It’s not for us to say whether Prime Minister KP Sharma Oli should resign. The party he jointly chairs with Pushpa Kamal Dahal has near two-thirds majority in the federal lower house and Oli was chosen the prime minister as its parliamentary party leader. At least until the next elections or so long as the Nepal Communist Party remains intact, the party has legitimate claim to the top post. And choosing the prime minister is undoubtedly the NCP’s sole prerogative. Yet the media and the people also reserve the right to pass judgment on his government.
The Oli government has been a disappointment. It promised so much, and delivered so little. From the wretched state of the national economy to the abysmal handling of the Covid crisis, its failures are a legion. This is partly why there is disquiet in the ruling party. The shoot-from-the-hip Oli was never going to be universally popular in the NCP. Yet his rival factions would have been silenced if people had expressed their faith in Oli’s leadership. As it is, the intra-party rifts threaten to tear the NCP apart.
PM Oli on Nov 4 accused rival factions in his party of conspiring to unseat him and reaffirmed his commitment not to resign under any condition. Meanwhile, his chief rivals like Dahal and Madhav Kumar Nepal have had enough of Oli’s ‘go-it-alone’ attitude. And these in-party disagreements are once again threatening to boil over. Dahal and Nepal are both canny politicians who will not miss a chance to pull Oli down. Yet they justly accuse the prime minister of mishandling the pandemic, of enriching his cronies, and of ignoring (even mocking) healthy public criticism. Oli has also been reluctant to share power even though his party espouses ‘collective leadership’.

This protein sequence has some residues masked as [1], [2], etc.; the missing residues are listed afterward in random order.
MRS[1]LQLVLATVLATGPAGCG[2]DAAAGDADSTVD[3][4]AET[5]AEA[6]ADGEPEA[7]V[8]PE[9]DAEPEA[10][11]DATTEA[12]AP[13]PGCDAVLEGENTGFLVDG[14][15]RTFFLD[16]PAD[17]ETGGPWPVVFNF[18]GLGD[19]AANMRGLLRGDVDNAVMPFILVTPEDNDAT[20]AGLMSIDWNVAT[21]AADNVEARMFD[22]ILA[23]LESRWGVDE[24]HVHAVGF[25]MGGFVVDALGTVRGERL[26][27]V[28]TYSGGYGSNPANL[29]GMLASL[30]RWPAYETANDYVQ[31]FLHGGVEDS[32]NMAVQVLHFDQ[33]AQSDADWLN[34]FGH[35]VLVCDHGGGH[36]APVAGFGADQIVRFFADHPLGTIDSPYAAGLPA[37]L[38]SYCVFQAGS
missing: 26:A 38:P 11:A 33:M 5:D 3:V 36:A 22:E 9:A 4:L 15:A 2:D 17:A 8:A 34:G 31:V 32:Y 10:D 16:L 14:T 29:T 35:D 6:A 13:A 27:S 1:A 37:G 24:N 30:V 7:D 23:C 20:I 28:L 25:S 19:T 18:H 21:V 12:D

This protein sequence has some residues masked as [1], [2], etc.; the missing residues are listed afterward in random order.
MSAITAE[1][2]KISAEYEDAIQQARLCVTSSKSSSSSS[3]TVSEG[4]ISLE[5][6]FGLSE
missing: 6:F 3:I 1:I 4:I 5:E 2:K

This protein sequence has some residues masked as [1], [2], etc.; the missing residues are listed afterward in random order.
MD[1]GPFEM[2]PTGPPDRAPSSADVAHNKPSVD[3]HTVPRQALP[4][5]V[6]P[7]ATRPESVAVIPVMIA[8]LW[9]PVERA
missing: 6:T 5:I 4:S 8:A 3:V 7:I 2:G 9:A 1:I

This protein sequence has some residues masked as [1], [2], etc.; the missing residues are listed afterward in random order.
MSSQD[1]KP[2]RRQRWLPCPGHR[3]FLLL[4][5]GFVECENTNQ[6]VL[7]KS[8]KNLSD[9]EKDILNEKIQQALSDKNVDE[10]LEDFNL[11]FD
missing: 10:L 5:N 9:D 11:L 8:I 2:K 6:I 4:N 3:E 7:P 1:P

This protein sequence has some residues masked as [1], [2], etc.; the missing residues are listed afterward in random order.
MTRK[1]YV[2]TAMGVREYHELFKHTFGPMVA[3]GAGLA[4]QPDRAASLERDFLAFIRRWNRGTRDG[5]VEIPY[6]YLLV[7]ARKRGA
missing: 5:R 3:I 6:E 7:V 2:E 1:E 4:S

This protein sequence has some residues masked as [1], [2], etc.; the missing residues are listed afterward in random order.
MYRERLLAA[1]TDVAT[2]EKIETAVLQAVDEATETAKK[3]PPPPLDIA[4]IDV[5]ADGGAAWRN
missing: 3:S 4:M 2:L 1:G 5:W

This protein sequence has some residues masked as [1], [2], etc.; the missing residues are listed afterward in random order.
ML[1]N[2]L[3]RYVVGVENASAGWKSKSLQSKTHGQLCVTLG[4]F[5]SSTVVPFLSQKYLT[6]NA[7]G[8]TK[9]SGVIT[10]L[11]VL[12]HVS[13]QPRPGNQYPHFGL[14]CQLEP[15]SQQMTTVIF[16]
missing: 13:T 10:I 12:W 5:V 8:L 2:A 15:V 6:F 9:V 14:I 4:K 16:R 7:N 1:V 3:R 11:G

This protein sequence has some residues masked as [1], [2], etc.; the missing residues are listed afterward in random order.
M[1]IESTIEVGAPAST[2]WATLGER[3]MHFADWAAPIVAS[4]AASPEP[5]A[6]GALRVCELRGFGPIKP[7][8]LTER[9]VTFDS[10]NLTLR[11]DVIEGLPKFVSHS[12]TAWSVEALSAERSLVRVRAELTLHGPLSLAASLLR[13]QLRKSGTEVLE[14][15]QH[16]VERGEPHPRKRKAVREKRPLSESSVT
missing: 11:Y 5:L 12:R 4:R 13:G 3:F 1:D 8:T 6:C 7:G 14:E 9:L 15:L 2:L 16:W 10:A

The prime minister has two options. Either he has to accept the charges levelled against him and resign. Or, if he is determined to stay put, he has to mend his errant ways and justify his continued government leadership. At least that is how things work in a healthy democracy. Oli must show through his deeds that he is accountable to the people and the parliament. People elected him to power for more than his oratory skills.